By Collins Yakubu-Hammer
Dr Emem Omokaro, the Director-General of National Senior Citizens Centre, says plans are ongoing to engage 14.9 million older people in the country to be productive and contribute to the economy and their communities.
Omokaro disclosed this in an interview with the News Agency of Nigeria (NAN) on Sunday in Abuja.
She said the recently approved National Policy on Aging defined a senior citizen as someone that is 60 years old and above.
She added that “from the Nigerian Living Standard Survey carried out by the National Bureau of Statistics (NBS) in 2019, we have about 14.9 million older persons.
“We are working to extract the data in the statistics. About 70 per cent of those in the statistics are in rural areas.
“We are setting our strategy essentially to ensure provision of programmes and services and accessibility. We have done our desk review.
“The National Senior Citizens Act mandates us to provide health, social programmes, entrepreneurship, work schemes, educational and living opportunities, among others, to older people.”
Omokaro said the centre would leverage on already existing structures like Primary Healthcare facilities, National Social Safety Net Office, ministries of humanitarian affairs, health, agriculture and rural development and many others to engage the senior citizens.
She maintained that “engaging the 14.9 million older people in Nigeria is doable when broken down into states and local government areas.”
According to her, it is something that can be handled because there is no state that has up to one million older persons.
“So, by the time we break it down to see the numbers, we will go further and break it down into local government areas. We intend to do that with multisector indicators.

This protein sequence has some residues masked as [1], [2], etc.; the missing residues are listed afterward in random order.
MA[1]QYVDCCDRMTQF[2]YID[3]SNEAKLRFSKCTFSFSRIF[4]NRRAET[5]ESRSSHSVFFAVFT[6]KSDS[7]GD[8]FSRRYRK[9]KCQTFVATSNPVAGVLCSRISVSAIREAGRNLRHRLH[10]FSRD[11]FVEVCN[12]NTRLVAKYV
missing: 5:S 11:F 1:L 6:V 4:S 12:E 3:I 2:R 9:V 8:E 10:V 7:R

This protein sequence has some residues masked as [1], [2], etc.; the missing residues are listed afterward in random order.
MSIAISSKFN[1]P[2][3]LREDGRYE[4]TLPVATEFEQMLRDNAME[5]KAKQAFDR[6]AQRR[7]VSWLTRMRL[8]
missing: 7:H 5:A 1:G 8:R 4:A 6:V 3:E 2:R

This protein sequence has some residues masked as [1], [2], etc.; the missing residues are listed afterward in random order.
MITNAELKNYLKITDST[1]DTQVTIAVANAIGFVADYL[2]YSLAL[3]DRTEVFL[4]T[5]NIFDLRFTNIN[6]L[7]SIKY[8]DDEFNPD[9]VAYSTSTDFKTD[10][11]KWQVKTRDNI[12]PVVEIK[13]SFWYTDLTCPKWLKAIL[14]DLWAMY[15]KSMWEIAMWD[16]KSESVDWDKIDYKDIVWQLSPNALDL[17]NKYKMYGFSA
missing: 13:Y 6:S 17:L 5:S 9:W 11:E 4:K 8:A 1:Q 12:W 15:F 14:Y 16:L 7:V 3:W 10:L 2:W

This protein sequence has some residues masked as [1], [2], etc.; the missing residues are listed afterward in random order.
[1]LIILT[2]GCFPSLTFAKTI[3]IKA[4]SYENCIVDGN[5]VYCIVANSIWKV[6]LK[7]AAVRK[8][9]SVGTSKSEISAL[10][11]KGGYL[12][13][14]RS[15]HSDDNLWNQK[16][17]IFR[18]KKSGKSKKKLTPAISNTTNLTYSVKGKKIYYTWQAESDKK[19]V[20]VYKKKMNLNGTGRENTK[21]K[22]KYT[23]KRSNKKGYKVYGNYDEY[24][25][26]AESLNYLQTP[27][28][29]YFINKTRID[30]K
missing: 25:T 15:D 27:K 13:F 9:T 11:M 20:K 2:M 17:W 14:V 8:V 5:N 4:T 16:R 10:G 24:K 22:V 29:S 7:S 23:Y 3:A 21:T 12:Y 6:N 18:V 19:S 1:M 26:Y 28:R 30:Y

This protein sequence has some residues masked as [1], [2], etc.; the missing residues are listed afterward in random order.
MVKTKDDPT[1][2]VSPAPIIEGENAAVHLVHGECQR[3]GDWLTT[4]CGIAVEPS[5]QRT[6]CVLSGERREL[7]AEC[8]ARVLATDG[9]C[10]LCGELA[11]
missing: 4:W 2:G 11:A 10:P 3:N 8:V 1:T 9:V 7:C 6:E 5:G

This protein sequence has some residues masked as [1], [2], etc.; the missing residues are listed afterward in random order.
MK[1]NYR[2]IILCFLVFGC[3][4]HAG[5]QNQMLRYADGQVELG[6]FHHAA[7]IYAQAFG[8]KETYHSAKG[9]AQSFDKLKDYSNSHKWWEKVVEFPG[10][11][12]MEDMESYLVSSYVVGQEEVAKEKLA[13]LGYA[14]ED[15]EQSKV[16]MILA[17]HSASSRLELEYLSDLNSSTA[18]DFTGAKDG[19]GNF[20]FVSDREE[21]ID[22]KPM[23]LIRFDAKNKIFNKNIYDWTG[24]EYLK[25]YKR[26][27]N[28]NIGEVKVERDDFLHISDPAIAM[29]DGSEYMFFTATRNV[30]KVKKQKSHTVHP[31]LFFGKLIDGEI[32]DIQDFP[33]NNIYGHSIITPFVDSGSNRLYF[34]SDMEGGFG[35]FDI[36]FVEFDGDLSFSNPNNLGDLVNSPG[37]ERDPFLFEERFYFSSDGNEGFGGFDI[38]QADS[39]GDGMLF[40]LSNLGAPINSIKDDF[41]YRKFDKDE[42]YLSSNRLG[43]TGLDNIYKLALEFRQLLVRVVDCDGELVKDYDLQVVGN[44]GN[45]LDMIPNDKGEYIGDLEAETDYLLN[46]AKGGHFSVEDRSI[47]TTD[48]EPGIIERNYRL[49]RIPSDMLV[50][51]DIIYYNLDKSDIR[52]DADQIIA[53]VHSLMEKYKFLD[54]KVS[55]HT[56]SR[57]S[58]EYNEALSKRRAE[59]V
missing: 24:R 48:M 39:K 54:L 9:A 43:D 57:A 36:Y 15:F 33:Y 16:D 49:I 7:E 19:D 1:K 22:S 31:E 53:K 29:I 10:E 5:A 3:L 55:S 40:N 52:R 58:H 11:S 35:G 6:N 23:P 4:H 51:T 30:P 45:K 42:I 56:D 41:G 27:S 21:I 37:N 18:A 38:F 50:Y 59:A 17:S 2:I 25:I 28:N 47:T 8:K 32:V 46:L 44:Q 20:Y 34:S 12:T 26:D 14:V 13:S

“The Multi-sector Indicator Survey on Aging will help us to know where senior citizens are, their socioeconomic status, sex, education, engagement, level of engagement, etc.
“This is because it is when you know their diversity that you can actually come in, and effectively engage them.”
Omokaro explained that one of the centre’s objectives was to promote healthy aging “and there is going to be a documentary that will speak to that.
“We are not only going to have a programme for older persons, we are going to give them opportunities to continue to contribute their wealth of experience to develop their communities.
“The traditional belief is that when you retire, you are no longer useful, but the truth is that, these retirees possess all their institutional memories, experts and goodwill acquired over the years.
“So, one of our programmes is creating opportunities for volunteering. If you are a retiree, come and register, tell us what you are interested in.
“We will create programmes to give you an opportunity to give back to the society in terms of knowledge, experience and expertise. This will encourage active aging.” (NAN)